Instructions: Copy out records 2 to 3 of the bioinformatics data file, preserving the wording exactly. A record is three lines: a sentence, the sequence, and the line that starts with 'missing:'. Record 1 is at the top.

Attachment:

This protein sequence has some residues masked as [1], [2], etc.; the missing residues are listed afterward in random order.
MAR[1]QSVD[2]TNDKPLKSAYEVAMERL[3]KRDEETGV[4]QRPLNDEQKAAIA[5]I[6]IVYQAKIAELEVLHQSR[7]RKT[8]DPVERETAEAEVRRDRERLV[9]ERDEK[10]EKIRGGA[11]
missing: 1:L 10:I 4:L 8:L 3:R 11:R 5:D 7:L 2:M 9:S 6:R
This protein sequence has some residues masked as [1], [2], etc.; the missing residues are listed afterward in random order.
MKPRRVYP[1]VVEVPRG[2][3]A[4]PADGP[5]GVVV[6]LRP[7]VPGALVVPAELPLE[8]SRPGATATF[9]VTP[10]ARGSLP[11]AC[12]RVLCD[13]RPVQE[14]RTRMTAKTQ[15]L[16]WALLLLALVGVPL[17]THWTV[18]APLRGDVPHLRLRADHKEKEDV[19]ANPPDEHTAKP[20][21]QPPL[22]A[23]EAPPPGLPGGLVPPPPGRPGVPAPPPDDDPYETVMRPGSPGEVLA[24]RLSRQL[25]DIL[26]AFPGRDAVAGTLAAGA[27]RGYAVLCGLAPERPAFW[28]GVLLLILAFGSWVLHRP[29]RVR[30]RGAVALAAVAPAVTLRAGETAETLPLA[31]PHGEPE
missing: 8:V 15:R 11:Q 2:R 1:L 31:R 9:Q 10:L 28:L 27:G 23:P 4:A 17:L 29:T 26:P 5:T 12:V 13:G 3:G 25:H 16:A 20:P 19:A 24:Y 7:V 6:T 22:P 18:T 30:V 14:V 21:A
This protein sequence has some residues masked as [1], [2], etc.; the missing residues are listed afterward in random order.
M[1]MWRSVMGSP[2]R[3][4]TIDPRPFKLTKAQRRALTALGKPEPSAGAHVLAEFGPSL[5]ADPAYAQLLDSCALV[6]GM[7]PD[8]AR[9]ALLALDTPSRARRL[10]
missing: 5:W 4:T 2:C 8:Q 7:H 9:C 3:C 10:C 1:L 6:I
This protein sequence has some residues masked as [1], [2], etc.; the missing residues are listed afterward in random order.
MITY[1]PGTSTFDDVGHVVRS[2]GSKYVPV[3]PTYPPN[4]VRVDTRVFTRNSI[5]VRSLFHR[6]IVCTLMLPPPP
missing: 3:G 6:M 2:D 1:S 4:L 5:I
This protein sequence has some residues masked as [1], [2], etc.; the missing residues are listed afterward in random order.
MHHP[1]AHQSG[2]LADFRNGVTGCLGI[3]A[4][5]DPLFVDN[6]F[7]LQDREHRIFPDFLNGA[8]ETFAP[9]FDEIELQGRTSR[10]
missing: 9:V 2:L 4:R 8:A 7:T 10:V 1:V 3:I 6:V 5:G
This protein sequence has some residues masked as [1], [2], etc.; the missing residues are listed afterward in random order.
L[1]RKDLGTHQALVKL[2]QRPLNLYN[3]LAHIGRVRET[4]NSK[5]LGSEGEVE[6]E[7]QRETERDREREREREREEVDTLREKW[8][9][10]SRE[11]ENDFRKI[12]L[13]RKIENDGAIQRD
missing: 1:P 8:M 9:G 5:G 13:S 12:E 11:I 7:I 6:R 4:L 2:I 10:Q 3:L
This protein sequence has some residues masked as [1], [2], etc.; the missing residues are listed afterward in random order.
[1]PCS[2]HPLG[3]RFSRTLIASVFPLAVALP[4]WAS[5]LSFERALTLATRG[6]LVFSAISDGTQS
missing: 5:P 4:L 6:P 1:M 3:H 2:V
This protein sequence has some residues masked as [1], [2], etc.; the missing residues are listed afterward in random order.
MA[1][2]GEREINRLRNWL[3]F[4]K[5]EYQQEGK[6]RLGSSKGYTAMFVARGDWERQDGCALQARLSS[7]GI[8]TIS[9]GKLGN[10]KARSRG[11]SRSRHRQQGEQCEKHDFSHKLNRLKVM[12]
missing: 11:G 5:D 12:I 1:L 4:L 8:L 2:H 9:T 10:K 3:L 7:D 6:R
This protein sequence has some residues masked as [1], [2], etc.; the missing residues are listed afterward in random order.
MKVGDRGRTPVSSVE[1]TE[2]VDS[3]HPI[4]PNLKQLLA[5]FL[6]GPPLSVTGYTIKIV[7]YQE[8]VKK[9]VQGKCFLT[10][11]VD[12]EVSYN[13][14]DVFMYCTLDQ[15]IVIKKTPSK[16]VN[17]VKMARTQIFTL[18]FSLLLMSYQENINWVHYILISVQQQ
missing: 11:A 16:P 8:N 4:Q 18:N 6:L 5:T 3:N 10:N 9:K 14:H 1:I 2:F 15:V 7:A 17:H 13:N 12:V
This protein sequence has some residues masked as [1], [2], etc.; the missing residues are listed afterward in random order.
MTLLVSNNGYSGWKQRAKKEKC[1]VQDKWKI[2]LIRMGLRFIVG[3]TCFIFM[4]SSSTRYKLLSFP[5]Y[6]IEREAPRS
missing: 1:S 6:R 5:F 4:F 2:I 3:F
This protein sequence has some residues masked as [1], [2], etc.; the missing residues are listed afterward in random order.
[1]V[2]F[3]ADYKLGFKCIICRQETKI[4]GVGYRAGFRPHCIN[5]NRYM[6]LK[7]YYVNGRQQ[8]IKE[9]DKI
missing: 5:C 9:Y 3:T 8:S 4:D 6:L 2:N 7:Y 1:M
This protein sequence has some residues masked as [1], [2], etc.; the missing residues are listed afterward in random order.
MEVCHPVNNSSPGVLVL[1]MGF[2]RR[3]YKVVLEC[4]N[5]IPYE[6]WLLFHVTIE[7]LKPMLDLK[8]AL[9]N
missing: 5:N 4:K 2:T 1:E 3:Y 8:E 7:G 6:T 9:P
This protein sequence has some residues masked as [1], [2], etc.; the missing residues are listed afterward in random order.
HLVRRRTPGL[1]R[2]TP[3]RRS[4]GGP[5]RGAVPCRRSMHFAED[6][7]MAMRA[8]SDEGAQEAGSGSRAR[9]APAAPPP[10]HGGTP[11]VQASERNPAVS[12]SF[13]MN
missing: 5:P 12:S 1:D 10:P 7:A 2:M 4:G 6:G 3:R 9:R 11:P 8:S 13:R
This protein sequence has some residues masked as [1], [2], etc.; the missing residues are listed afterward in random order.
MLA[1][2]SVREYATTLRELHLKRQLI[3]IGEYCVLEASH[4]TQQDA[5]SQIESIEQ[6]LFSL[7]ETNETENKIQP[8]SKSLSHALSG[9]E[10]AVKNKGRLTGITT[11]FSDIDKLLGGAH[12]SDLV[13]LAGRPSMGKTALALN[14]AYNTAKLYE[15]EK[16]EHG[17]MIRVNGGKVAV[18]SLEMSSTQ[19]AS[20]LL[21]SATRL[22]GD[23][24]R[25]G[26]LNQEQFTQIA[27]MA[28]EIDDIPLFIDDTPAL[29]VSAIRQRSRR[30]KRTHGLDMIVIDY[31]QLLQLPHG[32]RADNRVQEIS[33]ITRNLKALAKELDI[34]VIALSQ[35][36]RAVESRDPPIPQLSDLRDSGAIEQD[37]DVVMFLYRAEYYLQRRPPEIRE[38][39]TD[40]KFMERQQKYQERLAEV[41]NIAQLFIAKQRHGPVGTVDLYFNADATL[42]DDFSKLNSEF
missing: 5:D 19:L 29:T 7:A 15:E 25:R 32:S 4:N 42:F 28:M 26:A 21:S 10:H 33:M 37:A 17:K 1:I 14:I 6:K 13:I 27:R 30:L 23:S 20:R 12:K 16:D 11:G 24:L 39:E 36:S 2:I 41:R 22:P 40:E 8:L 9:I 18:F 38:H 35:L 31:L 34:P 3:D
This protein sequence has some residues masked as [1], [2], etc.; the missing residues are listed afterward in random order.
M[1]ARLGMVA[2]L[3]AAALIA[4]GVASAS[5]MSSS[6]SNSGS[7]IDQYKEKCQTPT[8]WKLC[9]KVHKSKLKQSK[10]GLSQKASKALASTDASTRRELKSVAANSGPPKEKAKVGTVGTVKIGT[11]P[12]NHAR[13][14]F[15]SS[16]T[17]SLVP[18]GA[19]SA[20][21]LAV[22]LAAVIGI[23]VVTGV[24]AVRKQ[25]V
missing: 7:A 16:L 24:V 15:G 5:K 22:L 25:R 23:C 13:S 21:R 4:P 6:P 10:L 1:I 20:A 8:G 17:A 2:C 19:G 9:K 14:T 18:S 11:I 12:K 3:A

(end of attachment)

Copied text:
This protein sequence has some residues masked as [1], [2], etc.; the missing residues are listed afterward in random order.
MKPRRVYP[1]VVEVPRG[2][3]A[4]PADGP[5]GVVV[6]LRP[7]VPGALVVPAELPLE[8]SRPGATATF[9]VTP[10]ARGSLP[11]AC[12]RVLCD[13]RPVQE[14]RTRMTAKTQ[15]L[16]WALLLLALVGVPL[17]THWTV[18]APLRGDVPHLRLRADHKEKEDV[19]ANPPDEHTAKP[20][21]QPPL[22]A[23]EAPPPGLPGGLVPPPPGRPGVPAPPPDDDPYETVMRPGSPGEVLA[24]RLSRQL[25]DIL[26]AFPGRDAVAGTLAAGA[27]RGYAVLCGLAPERPAFW[28]GVLLLILAFGSWVLHRP[29]RVR[30]RGAVALAAVAPAVTLRAGETAETLPLA[31]PHGEPE
missing: 8:V 15:R 11:Q 2:R 1:L 31:R 9:Q 10:L 28:L 27:G 23:P 4:A 17:L 29:T 26:P 5:T 12:V 13:G 3:G 25:H 16:A 20:P 19:A 24:Y 7:V 6:T 22:P 18:T 30:V 14:V 21:A
This protein sequence has some residues masked as [1], [2], etc.; the missing residues are listed afterward in random order.
M[1]MWRSVMGSP[2]R[3][4]TIDPRPFKLTKAQRRALTALGKPEPSAGAHVLAEFGPSL[5]ADPAYAQLLDSCALV[6]GM[7]PD[8]AR[9]ALLALDTPSRARRL[10]
missing: 5:W 4:T 2:C 8:Q 7:H 9:C 3:C 10:C 1:L 6:I